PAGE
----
• Pandemonium!

    1997-02-28. Being a development of the 4th wave of developments, in this case from the USA. By Jumpin ‘Jack Software team second party SEGAat the time. It never ceases to amaze me as in my research, but I always seemed to see that it had transparencies. And so it was, but if I have to define this port in any way, it is like aport bold and irregular.

Jumpin ‘Jack Software closes your life with this port. That it was not even officially accredited. They were daring, because they started programming on a completely different type of engine and game than what they had been doing so far. They went from FPS to a 3rd person platform with a fixed camera. In addition to making a port, not an original game from them. So they left behind their Engine 3D and ported the famous and successful PS1 game for SS, the machine they knew very well. It is true that none of his previous games were excellent, but regarding FMV they were. Strangely in this game, knowing Duck well, more than Cristal Dynamics also knew him and used him with mastery. It has bad FMVs. Small 256×160 and poorly compressed. It is totally, incomprehensible more when the Crystal Dynamics logo looks great at 320×200. First two signs of daring on the one hand and manifest irregularity on the other.

Now let’s move on to the game itself. Menus, maps, models, animations, levels, secrets … everything is pinned to the original. For this game they had to deal with dynamic color lighting by Gouraud who had the original and they got it. But they also had to deal with a large number of transparencies and they did it, halfway. Halfway because some are still missing, it is true that very few, transparencies (as in the UI, the waterfall of the first level or the crystals of the final enemy). And without usingat any time mesh mode. And in this they were bold. But irregular, because they use the transparencies in 3D elements not billboard showing VDP1 errors in the transparency and really important slowdowns because of it. Or using them against VDP2 backgrounds that can occupy large areas of the screen, completely canceling the transparencies used by them, totally those of VDP1. Because there is no trace of using the VDP2 transparencies in any of its forms. If this we add a conversion of models to quads in some cases deficient, with too many triangles, also causing these slowdowns. And in general, a very irregular performance optimization with frame drops at enough points, even affecting gameplay, for example in the final boss. The game runs at just 25FPS in many sections of the game and mostly global. But at very specific times it drops below 15FPS or less. Not seen more than 450 quads on the screen, maybe 500. It is not an amount that for the VDP1 is a problem, only if it is not using as it should or even the part of the CPUs is not sufficiently optimized.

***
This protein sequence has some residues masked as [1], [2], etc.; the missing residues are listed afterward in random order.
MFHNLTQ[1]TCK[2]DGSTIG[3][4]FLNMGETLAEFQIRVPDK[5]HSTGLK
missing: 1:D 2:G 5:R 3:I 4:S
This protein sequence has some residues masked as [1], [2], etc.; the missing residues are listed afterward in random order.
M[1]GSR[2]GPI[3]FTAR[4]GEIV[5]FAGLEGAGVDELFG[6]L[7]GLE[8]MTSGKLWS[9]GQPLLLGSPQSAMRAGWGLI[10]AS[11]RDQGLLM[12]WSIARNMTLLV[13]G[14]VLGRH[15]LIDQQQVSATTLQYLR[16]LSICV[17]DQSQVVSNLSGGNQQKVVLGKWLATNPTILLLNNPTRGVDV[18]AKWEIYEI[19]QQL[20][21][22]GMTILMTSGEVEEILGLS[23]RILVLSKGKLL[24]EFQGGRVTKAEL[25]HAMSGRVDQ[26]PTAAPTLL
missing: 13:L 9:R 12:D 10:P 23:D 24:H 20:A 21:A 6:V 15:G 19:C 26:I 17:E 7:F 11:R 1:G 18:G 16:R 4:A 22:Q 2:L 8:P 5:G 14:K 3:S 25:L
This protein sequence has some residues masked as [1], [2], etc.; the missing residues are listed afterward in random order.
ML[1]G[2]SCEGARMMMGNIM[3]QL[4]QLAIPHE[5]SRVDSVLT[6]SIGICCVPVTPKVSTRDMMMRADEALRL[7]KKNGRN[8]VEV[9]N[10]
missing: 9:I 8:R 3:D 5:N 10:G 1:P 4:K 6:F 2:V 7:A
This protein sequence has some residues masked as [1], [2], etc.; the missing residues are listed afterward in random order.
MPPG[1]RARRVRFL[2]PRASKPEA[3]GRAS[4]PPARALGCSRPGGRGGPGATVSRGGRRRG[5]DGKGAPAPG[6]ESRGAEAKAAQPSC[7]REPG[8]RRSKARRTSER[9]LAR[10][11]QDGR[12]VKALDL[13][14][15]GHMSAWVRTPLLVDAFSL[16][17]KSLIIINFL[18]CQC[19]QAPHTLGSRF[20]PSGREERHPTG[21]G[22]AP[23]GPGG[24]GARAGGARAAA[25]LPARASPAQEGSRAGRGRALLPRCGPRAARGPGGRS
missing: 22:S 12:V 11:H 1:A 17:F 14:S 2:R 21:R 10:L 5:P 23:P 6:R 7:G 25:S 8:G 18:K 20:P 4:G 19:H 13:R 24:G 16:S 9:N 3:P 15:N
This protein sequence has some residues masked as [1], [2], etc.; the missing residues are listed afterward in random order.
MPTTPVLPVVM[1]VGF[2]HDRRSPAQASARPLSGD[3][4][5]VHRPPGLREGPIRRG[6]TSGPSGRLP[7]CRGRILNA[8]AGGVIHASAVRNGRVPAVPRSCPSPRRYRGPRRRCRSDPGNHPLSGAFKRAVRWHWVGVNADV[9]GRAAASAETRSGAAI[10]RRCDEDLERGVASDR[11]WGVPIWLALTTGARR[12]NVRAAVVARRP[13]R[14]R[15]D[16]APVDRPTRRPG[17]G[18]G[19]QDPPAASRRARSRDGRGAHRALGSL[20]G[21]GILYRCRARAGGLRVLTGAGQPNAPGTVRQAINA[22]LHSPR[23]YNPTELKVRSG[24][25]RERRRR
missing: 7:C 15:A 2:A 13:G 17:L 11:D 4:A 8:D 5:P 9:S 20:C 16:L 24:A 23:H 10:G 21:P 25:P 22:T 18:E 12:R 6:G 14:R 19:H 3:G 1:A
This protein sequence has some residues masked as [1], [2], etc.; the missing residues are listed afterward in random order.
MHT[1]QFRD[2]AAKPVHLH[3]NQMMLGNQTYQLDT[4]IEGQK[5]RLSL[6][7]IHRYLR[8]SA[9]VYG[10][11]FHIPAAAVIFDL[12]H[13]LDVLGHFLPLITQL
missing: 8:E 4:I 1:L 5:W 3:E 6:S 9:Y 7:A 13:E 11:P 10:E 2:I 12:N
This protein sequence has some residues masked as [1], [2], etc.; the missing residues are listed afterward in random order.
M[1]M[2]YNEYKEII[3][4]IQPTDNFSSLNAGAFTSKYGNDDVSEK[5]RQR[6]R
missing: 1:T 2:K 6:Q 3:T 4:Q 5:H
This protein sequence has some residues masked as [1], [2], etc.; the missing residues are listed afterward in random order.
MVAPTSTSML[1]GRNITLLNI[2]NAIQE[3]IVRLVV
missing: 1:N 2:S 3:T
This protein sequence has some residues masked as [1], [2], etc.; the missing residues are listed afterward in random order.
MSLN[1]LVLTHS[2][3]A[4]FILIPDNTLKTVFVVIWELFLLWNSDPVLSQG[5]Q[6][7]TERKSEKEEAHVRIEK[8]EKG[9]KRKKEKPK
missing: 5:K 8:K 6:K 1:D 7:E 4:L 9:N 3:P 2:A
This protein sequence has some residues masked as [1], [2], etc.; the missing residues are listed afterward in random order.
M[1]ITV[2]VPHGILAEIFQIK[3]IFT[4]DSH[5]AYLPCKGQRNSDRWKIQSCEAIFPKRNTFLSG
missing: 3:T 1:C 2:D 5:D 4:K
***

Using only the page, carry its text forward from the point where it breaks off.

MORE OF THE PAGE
I have several theories. This was practically, I am almost certain, a SEGA “gift”. They sensed that it would be the last. Possibly on a very tight budget. All this together with a number of new challenges that I had to face. All this I do not think it helped to reach the maximum goal. It must be said that we can see a use of SCU-DSP in this game, which I have not seen in their previous titles, and that may mean that they wanted to go further and better with the SS hardware. But sadly they did not succeed, they stayed halfway.

The use of the hardware on the other hand is very good. Using the 2xSH2 + SCU-DSP both in 3D and in the FMV. Reaching a memory usage of the SCU-DSP of 60% and a use of its registers of 39.13%. Although it has MIDI music, we did not see a clear use of the SCSP-DSP, something curious. But if Yabause signals up to 35% in the memory of the sound DSP.

The main RAM usage is at 65% LRAM and 90% HRAM. For the VRAM of the VDP1 in 80%. Finally, the VRAM of the main VDP2 at 35% and the CRAM at 30%.

  • Burning Rangers

    We are talking about possibly one of the best 3 games in the SS. Without a doubt, on a technical level it is outstanding. It is true that it was already one of the last, belonging to the 5th and last wave of Japanese first party developments. Published early 1998-02-26. But turning out to be a 3D platforms with a 3rd person camera that fully lives up to many similar titles on PSX.